Saturday, November 28, 2009

Climategate's Little Red Book

Included in the documents leaked with the East Anglia Climatic Research Unit emails is an interesting little piece that could have been entitled, "Mind Control for Dummies," but goes under the less sinister sobriquet, "The Rules of the Game - Evidence base for the Climate Change Communications Strategy" (full text posted here).

It bears this message on the cover:
The game is communicating climate change;
the rules will help us win it."
The pamphlet was forwarded to Tim Osborn of CRU by Saffron O’Neill, formerly of CRU, but now with the University of Melbourne:
Hi Tim

I've found some 'communicating cc' ref's which I've attached - nothing too hard going! Futerra's 'rules of the game' is a good intro to what climate change communicators should be working towards in terms of best practice. Sophie's poster is a summary of the main findings of her PhD research from a couple of years back in ENV, and is a message that some NGOs in particular would still do well to heed! Finally, the communicating CC document is an
outline of Defra's recent initiative, as followed on from Futerra's
consultancy work.
"Defra" is the innocuously named British Department for Environment Food and Rural Affairs. The pamphlet was produced by Futerra, a private firm dedicated to selling various Green agenda; "For over eight years we've helped you save the world."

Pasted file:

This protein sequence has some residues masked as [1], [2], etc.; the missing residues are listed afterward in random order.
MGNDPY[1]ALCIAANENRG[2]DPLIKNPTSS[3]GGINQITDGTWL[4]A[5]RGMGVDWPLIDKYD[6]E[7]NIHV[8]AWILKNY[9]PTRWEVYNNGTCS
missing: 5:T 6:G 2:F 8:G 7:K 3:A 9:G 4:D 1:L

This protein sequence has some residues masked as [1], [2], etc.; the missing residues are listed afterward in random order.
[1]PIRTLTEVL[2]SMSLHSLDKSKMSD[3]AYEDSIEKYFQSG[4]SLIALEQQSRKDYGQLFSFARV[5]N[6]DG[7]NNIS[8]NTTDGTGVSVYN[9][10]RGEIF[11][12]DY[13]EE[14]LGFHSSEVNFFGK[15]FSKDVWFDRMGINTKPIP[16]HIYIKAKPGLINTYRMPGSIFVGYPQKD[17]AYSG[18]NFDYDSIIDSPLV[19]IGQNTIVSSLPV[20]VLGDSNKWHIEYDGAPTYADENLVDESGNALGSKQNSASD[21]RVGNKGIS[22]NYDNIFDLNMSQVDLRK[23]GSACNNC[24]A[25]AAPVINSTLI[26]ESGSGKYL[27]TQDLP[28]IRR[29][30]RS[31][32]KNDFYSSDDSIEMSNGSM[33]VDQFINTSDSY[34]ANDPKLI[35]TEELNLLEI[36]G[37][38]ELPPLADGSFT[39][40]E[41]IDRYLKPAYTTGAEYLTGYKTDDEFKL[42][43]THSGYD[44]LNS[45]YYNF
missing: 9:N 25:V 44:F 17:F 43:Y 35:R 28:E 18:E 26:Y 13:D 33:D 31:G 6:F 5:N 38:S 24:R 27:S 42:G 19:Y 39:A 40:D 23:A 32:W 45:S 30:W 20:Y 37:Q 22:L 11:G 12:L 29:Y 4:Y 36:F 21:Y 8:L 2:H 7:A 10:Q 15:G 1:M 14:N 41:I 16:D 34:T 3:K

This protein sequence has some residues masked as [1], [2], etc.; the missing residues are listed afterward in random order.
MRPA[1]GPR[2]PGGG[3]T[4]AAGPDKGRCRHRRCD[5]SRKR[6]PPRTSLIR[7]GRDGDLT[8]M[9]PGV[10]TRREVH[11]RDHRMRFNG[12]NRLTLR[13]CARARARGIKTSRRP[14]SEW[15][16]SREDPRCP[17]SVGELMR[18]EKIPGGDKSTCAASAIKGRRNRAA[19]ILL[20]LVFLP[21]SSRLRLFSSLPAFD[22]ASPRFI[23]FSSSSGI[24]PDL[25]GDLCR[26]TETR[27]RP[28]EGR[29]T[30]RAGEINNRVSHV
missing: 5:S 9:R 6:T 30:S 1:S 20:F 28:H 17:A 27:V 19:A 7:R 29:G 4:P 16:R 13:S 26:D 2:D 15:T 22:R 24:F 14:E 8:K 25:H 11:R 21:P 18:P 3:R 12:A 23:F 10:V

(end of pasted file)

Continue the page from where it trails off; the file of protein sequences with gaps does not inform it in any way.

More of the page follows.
A few techniques they're using to save the world:

Sex sells:
6. Use both peripheral and central processing
Attracting direct attention to an issue can change attitudes, but
peripheral messages can be just as effective: a tabloid snapshot
of Gwyneth Paltrow at a bus stop can help change attitudes to
public transport.
Be trendy:
8. Use transmitters and social learning
People learn through social interaction, and some people are
better teachers and trendsetters than others. Targeting these
people will ensure that messages seem more trustworthy and are
transmitted more effectively.
Commoners are stupid and selfish oafs:
3. There is no ‘rational man’
The evidence discredits the ‘rational man’ theory – we rarely weigh
objectively the value of different decisions and then take the clear
self-interested choice.